Pakistani jets and ground forces have killed at least 77 militants in a north-western tribal region near the Afghan border, days after Taliban fighters killed 148 people in a school massacre.
Meanwhile, a Pakistani prosecutor said the government will try to cancel the bail granted to the main suspect in the 2008 Mumbai terror attacks – a decision that outraged neighbouring India and called into question Pakistan’s commitment to fighting militancy.
The violence at a school in Pakistan’s north-west earlier this week stunned the country and brought cries for retribution.
In the wake of the mass killing the military has struck targets in the Khyber tribal region and approved the death penalty for six convicted terrorists.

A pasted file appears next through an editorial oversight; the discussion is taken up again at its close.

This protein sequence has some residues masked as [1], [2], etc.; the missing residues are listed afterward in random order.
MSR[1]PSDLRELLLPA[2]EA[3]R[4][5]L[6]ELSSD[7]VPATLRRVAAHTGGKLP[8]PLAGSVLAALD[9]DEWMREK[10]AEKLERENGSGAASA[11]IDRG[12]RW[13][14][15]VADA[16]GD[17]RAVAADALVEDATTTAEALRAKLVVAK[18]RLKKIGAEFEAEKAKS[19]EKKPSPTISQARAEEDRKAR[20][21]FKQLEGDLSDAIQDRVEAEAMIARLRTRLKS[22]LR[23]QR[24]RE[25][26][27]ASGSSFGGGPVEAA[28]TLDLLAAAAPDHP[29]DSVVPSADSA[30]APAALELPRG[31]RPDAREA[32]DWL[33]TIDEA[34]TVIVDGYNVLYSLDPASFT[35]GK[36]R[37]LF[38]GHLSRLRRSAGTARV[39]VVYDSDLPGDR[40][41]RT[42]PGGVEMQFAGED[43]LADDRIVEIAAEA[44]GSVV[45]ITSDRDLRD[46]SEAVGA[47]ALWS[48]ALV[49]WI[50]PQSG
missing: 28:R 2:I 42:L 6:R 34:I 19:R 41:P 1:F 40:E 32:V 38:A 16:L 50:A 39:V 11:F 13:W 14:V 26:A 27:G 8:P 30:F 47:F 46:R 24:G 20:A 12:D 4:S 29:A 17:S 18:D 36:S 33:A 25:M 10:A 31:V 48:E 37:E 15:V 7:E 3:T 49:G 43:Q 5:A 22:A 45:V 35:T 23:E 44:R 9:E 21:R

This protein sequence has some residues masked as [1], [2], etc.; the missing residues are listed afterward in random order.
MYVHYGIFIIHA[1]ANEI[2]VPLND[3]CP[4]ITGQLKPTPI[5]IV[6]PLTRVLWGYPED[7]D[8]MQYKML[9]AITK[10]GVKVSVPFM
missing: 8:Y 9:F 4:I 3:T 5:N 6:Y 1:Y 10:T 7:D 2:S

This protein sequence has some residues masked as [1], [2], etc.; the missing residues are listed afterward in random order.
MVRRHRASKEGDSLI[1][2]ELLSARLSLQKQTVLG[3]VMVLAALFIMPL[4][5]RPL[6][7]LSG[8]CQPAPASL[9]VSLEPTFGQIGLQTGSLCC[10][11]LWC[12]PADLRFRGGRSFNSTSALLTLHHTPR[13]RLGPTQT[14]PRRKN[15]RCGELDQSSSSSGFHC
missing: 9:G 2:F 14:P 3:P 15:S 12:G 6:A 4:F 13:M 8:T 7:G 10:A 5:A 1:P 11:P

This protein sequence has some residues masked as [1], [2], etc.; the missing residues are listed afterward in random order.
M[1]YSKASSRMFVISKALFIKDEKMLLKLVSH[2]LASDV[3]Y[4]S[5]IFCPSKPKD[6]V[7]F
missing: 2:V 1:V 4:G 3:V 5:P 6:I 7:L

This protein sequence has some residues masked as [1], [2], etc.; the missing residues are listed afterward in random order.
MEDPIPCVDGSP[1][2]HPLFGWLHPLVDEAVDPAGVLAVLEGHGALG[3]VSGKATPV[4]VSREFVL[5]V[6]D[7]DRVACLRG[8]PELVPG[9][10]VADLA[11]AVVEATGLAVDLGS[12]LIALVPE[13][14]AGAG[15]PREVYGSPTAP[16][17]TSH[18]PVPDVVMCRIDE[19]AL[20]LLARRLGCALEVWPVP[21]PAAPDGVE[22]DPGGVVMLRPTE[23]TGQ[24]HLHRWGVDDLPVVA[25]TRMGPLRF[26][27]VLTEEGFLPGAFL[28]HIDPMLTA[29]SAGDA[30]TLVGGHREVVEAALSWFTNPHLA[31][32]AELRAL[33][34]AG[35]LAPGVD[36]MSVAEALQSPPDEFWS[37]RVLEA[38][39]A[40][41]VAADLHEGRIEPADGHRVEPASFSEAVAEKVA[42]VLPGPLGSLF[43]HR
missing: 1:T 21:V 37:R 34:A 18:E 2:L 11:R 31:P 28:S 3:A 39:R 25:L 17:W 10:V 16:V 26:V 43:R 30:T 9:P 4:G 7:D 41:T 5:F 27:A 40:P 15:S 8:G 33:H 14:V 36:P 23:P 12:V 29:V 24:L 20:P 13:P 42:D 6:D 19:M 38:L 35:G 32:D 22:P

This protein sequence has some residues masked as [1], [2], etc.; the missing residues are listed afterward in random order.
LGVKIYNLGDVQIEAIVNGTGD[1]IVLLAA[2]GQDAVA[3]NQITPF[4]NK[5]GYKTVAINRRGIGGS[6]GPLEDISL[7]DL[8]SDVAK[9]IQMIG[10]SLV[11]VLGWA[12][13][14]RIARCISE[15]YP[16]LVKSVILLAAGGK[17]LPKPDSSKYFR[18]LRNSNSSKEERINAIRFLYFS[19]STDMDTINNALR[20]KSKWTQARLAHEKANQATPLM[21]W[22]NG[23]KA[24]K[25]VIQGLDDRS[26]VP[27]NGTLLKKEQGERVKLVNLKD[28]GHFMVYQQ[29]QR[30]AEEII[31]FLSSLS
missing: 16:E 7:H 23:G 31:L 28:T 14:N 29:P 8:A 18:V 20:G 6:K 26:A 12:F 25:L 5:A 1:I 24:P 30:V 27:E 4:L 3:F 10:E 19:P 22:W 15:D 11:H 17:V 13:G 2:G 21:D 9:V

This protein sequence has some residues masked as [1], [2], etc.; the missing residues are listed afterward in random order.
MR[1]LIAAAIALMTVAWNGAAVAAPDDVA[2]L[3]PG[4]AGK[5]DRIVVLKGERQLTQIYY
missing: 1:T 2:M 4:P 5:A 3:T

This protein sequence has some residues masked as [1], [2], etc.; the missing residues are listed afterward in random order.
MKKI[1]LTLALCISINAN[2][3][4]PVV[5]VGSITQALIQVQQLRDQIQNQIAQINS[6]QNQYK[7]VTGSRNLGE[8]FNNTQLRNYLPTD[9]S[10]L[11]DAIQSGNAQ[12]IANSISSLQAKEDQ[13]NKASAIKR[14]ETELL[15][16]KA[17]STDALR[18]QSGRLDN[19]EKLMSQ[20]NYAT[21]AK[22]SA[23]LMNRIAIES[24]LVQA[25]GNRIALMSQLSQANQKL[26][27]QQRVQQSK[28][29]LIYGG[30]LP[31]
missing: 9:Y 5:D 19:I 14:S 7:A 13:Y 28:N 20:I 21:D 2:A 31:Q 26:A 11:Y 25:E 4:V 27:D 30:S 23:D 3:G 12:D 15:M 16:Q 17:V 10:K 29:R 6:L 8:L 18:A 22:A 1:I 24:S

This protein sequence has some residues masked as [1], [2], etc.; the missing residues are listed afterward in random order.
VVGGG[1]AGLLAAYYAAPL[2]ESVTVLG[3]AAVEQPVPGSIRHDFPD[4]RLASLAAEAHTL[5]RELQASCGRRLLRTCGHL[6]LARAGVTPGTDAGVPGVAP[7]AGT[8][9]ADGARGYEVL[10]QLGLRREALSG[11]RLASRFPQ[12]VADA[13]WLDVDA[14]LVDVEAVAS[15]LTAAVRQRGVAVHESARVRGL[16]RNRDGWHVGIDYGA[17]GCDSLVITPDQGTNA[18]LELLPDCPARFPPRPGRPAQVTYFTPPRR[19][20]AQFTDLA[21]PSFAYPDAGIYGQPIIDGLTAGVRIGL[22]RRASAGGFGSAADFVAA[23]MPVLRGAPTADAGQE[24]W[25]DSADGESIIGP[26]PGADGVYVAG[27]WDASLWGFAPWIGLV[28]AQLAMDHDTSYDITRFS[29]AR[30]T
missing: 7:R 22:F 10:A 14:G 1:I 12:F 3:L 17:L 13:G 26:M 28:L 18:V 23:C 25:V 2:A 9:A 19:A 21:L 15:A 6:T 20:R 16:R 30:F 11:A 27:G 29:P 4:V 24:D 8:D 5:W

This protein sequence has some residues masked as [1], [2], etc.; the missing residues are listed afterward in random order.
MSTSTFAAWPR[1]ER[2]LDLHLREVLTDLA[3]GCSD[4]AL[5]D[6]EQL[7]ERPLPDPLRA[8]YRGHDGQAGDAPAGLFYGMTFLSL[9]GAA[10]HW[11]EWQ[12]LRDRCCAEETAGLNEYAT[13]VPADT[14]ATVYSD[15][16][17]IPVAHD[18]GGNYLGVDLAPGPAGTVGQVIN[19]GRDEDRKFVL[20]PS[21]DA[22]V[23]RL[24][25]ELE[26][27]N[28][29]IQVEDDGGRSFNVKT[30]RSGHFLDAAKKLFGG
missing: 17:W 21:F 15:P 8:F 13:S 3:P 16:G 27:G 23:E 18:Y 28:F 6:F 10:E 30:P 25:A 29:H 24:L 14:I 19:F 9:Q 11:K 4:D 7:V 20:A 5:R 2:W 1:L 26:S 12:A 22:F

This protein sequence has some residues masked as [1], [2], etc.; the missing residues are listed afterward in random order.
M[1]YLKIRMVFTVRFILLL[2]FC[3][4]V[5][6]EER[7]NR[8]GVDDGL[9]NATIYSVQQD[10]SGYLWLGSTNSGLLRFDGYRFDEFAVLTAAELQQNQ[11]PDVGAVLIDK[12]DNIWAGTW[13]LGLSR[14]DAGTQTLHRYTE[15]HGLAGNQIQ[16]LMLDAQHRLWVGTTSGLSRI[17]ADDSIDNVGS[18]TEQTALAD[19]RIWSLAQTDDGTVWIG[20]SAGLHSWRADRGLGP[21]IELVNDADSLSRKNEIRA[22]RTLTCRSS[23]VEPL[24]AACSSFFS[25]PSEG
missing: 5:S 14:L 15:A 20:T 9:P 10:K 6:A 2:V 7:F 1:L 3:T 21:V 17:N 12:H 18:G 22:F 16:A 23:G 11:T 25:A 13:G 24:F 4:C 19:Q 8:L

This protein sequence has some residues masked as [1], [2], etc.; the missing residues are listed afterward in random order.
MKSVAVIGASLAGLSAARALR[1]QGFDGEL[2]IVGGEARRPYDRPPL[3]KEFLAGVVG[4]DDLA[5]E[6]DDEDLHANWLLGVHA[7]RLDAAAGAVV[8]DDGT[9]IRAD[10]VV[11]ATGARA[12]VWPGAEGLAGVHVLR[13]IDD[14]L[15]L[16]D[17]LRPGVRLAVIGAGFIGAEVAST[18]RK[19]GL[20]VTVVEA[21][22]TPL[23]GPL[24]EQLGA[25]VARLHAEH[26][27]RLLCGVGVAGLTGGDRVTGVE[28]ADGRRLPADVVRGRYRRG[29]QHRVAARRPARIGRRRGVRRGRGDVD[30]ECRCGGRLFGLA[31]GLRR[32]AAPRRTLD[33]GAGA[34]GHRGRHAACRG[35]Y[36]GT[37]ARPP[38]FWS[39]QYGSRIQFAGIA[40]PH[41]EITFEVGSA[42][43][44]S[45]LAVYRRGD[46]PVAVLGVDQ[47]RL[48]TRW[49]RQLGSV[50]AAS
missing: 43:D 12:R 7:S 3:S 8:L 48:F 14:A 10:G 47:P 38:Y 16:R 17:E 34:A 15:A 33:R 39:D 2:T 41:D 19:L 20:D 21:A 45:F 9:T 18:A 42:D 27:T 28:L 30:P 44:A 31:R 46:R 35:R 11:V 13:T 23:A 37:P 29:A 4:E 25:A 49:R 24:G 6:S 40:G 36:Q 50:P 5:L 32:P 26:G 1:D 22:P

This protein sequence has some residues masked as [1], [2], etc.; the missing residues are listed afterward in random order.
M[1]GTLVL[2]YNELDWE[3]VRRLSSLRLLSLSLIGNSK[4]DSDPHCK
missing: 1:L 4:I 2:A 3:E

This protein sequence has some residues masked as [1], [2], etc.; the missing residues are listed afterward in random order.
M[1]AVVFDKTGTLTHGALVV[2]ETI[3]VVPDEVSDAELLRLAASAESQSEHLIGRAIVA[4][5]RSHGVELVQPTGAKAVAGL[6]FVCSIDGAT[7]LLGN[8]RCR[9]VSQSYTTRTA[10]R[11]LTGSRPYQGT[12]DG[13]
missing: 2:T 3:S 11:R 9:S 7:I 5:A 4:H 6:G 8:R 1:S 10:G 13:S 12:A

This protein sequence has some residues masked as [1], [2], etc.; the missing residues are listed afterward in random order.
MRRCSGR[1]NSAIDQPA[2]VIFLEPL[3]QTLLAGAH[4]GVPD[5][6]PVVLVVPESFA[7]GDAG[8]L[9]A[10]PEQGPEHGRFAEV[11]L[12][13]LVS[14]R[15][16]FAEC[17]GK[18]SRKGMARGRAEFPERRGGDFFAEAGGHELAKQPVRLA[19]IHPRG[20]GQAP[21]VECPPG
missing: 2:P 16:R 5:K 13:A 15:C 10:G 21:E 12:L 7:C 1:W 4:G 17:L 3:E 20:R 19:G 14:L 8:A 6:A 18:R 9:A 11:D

The military said its ground forces killed 10 militants on Thursday night while air strikes killed another 17, including an Uzbek commander.
Another 32 alleged terrorists were killed by security forces in an ambush in Tirah valley in Khyber yesterday as they headed towards the Afghan border, the military said. Yesterday morning, troops killed 18 more militants during a “cordon and search operation” in the Khyber region, the military said.
The military said the army chief, General Raheel Sharif, was travelling to Khyber to meet troops taking part in the ground operation.
Khyber is one of two main areas in the north-west where the military has been trying to root out militants in recent months.It borders Peshawar, where the school massacre happened, and militants have traditionally attacked the city before withdrawing to the tribal region, where police cannot chase them.
The other area is North Waziristan, where the military launched a massive operation in June. In the southern province of Baluchistan, Pakistani security forces killed a senior Pakistani Taliban leader along with seven of his associates in three separate pre-dawn raids.